King Canute died here in 1035. In the Domesday Book, the town was known as Scaepterbyrg; its ownership was equally shared between king and abbey. In the Middle Ages the abbey was the central focus of the town.
In 1260, a charter to hold a market was granted. In 1392, Richard II confirmed a grant of two markets on different days. By 1340, the mayor had become a recognised figure, sworn in by the steward of the abbess.
In 1539, the last Abbess of Shaftesbury, Elizabeth Zouche, signed a deed of surrender, the (by then extremely wealthy) abbey was demolished, and its lands sold, leading to a temporary decline in the town. Sir Thomas Arundel of Wardour purchased the abbey and much of the town in 1540, but when he was later exiled for treason his lands were forfeit, and the lands passed to Pembroke then Anthony Ashley Cooper, 7th Earl of Shaftesbury, and finally to the Grosvenors.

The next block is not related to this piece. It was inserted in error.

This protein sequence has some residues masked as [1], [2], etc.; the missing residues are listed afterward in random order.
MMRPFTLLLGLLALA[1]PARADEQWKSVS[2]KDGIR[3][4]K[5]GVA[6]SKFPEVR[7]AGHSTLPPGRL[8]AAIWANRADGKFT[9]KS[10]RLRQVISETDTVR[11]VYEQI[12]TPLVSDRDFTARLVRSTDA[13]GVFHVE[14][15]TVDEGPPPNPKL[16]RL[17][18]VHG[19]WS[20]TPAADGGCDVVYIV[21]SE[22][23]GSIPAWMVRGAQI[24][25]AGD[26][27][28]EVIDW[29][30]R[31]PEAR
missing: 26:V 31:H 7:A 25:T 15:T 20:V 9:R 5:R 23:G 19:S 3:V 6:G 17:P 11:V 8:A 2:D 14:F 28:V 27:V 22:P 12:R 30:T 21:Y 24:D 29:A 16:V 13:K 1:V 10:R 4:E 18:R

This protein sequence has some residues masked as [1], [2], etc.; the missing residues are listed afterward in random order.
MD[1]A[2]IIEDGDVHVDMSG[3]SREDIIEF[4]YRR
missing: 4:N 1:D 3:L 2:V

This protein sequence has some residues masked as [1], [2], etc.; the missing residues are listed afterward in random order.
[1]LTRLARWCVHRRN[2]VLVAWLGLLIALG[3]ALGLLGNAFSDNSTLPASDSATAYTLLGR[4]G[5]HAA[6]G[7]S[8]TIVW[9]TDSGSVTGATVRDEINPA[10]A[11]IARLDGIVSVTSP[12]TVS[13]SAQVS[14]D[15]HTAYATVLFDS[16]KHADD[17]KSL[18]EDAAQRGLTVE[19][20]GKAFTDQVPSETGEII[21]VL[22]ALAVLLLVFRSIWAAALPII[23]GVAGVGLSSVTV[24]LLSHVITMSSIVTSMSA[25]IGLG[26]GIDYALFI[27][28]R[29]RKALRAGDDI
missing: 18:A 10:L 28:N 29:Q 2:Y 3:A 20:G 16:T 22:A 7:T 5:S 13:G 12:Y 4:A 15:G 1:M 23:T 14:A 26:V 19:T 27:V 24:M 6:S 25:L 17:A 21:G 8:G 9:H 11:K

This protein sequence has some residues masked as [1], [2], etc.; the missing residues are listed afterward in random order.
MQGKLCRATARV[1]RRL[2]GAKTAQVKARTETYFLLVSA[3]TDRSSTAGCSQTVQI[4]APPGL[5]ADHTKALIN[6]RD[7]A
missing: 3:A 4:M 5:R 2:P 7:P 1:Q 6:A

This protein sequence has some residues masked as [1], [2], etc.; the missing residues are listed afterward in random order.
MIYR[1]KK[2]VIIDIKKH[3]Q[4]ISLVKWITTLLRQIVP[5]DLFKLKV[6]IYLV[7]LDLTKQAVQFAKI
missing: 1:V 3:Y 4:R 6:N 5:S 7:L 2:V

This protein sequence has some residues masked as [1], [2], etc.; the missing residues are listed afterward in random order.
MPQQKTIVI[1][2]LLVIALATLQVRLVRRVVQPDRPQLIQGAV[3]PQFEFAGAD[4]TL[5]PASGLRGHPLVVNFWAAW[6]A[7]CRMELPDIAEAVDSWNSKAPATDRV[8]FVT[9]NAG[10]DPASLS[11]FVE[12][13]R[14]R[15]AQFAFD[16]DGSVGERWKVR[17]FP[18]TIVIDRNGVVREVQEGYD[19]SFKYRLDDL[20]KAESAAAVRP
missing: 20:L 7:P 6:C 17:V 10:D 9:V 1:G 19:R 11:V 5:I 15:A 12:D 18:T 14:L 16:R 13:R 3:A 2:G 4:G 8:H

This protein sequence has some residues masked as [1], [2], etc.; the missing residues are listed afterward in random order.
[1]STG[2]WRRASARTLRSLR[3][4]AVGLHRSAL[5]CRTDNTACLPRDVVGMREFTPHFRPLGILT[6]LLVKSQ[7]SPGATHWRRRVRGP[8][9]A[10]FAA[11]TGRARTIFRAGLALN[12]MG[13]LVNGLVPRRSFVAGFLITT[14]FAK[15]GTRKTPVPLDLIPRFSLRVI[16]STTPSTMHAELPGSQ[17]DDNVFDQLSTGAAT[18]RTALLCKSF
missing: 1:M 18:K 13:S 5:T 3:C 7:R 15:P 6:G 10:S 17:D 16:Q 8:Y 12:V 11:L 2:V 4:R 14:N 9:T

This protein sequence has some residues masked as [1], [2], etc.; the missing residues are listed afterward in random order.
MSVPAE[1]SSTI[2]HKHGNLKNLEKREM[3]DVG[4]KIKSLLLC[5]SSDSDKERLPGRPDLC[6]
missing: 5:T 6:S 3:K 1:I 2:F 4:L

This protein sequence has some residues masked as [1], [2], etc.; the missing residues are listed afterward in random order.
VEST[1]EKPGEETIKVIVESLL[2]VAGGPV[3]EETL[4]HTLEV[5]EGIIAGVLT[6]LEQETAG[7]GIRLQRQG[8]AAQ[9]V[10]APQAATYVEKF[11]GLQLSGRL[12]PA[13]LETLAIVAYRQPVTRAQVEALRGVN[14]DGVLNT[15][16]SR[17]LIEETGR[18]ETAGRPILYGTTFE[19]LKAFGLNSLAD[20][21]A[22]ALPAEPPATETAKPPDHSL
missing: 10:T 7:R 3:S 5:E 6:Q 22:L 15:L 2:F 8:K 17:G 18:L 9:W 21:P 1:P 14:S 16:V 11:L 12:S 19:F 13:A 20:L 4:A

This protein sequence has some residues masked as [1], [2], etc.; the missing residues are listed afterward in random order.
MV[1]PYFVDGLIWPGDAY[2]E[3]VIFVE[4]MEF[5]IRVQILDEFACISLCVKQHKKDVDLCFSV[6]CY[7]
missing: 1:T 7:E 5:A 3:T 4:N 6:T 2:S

公元1539年，最后一位沙夫特士伯里修道院院长Elizabeth Zouche-伊丽莎白周切，签署了放弃宣言，把（当时非常富裕的）修道院拆毁，出售土地，导致这个镇声誉日下。Wardour城堡的Thomas Arundel爵士在公元1540年买下了修道院和镇上的大部份土地，但他后来因叛国罪被流放，土地都被没收，转交给Pembroke镇当时Shaftesbury的第七位伯爵Anthony Ashley Cooper，最后才到了Grosvenors伯爵的手中。
Shaftesbury was a parliamentary constituency returning two members from 1296 to the Reform Act of 1832, when it was reduced to one, and in 1884 the separate constituency was abolished.
The town was broadly Parliamentarian in the Civil War, but was in Royalist hands. Wardour Castle fell to Parliamentary forces in 1643; Parliamentary forces surrounded the town in August 1645, when it was a centre of local clubmen activity. The clubmen were arrested and sent to trial in Sherborne. Shaftesbury took no part in the Monmouth Rebellion of 1685.